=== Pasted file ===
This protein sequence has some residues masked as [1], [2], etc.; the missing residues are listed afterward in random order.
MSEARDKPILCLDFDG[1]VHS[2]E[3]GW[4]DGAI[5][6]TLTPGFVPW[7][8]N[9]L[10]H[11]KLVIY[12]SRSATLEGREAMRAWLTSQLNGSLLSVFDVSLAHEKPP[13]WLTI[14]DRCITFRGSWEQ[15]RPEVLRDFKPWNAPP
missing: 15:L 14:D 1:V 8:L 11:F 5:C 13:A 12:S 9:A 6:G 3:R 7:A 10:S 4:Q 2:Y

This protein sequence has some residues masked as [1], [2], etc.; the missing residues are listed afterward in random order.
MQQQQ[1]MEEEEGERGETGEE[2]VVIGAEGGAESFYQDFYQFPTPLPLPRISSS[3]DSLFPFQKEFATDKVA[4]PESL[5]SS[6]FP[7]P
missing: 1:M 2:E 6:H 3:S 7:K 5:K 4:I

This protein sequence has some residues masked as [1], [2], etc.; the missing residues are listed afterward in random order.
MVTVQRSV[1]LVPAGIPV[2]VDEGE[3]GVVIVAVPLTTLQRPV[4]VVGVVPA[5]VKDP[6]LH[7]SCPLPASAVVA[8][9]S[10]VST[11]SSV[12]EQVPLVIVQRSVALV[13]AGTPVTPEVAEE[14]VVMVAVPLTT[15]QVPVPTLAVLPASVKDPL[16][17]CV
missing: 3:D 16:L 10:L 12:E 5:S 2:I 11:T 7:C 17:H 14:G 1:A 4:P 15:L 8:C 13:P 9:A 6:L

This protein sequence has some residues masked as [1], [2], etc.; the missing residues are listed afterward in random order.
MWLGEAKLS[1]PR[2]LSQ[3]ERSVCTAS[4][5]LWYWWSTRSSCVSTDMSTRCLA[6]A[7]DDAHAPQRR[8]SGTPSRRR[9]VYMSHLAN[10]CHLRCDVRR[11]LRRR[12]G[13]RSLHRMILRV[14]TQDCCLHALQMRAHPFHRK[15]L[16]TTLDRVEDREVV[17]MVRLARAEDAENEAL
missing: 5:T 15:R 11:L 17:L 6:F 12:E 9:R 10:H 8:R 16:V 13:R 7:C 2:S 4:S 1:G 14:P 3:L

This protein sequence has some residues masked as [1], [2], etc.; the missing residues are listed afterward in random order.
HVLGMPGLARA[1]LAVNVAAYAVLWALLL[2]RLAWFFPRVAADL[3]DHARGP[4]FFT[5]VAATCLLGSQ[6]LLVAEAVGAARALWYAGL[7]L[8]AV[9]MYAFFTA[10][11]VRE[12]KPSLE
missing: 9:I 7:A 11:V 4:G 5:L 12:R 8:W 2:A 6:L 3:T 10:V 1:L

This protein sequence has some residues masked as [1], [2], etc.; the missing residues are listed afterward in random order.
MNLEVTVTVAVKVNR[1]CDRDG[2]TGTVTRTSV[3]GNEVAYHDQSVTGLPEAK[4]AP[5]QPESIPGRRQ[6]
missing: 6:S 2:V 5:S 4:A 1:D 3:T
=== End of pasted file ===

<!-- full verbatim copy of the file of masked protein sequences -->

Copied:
This protein sequence has some residues masked as [1], [2], etc.; the missing residues are listed afterward in random order.
MSEARDKPILCLDFDG[1]VHS[2]E[3]GW[4]DGAI[5][6]TLTPGFVPW[7][8]N[9]L[10]H[11]KLVIY[12]SRSATLEGREAMRAWLTSQLNGSLLSVFDVSLAHEKPP[13]WLTI[14]DRCITFRGSWEQ[15]RPEVLRDFKPWNAPP
missing: 15:L 14:D 1:V 8:L 11:F 5:C 13:A 12:S 9:A 6:G 3:R 7:A 10:S 4:Q 2:Y

This protein sequence has some residues masked as [1], [2], etc.; the missing residues are listed afterward in random order.
MQQQQ[1]MEEEEGERGETGEE[2]VVIGAEGGAESFYQDFYQFPTPLPLPRISSS[3]DSLFPFQKEFATDKVA[4]PESL[5]SS[6]FP[7]P
missing: 1:M 2:E 6:H 3:S 7:K 5:K 4:I

This protein sequence has some residues masked as [1], [2], etc.; the missing residues are listed afterward in random order.
MVTVQRSV[1]LVPAGIPV[2]VDEGE[3]GVVIVAVPLTTLQRPV[4]VVGVVPA[5]VKDP[6]LH[7]SCPLPASAVVA[8][9]S[10]VST[11]SSV[12]EQVPLVIVQRSVALV[13]AGTPVTPEVAEE[14]VVMVAVPLTT[15]QVPVPTLAVLPASVKDPL[16][17]CV
missing: 3:D 16:L 10:L 12:E 5:S 2:I 11:T 7:C 17:H 14:G 1:A 4:P 15:L 8:C 13:P 9:A 6:L

This protein sequence has some residues masked as [1], [2], etc.; the missing residues are listed afterward in random order.
MWLGEAKLS[1]PR[2]LSQ[3]ERSVCTAS[4][5]LWYWWSTRSSCVSTDMSTRCLA[6]A[7]DDAHAPQRR[8]SGTPSRRR[9]VYMSHLAN[10]CHLRCDVRR[11]LRRR[12]G[13]RSLHRMILRV[14]TQDCCLHALQMRAHPFHRK[15]L[16]TTLDRVEDREVV[17]MVRLARAEDAENEAL
missing: 5:T 15:R 11:L 17:L 6:F 12:E 9:R 10:H 8:R 16:V 13:R 7:C 2:S 4:S 1:G 14:P 3:L

This protein sequence has some residues masked as [1], [2], etc.; the missing residues are listed afterward in random order.
HVLGMPGLARA[1]LAVNVAAYAVLWALLL[2]RLAWFFPRVAADL[3]DHARGP[4]FFT[5]VAATCLLGSQ[6]LLVAEAVGAARALWYAGL[7]L[8]AV[9]MYAFFTA[10][11]VRE[12]KPSLE
missing: 9:I 7:A 11:V 4:G 5:L 12:R 8:W 2:A 6:L 3:T 10:V 1:L

This protein sequence has some residues masked as [1], [2], etc.; the missing residues are listed afterward in random order.
MNLEVTVTVAVKVNR[1]CDRDG[2]TGTVTRTSV[3]GNEVAYHDQSVTGLPEAK[4]AP[5]QPESIPGRRQ[6]
missing: 6:S 2:V 5:S 4:A 1:D 3:T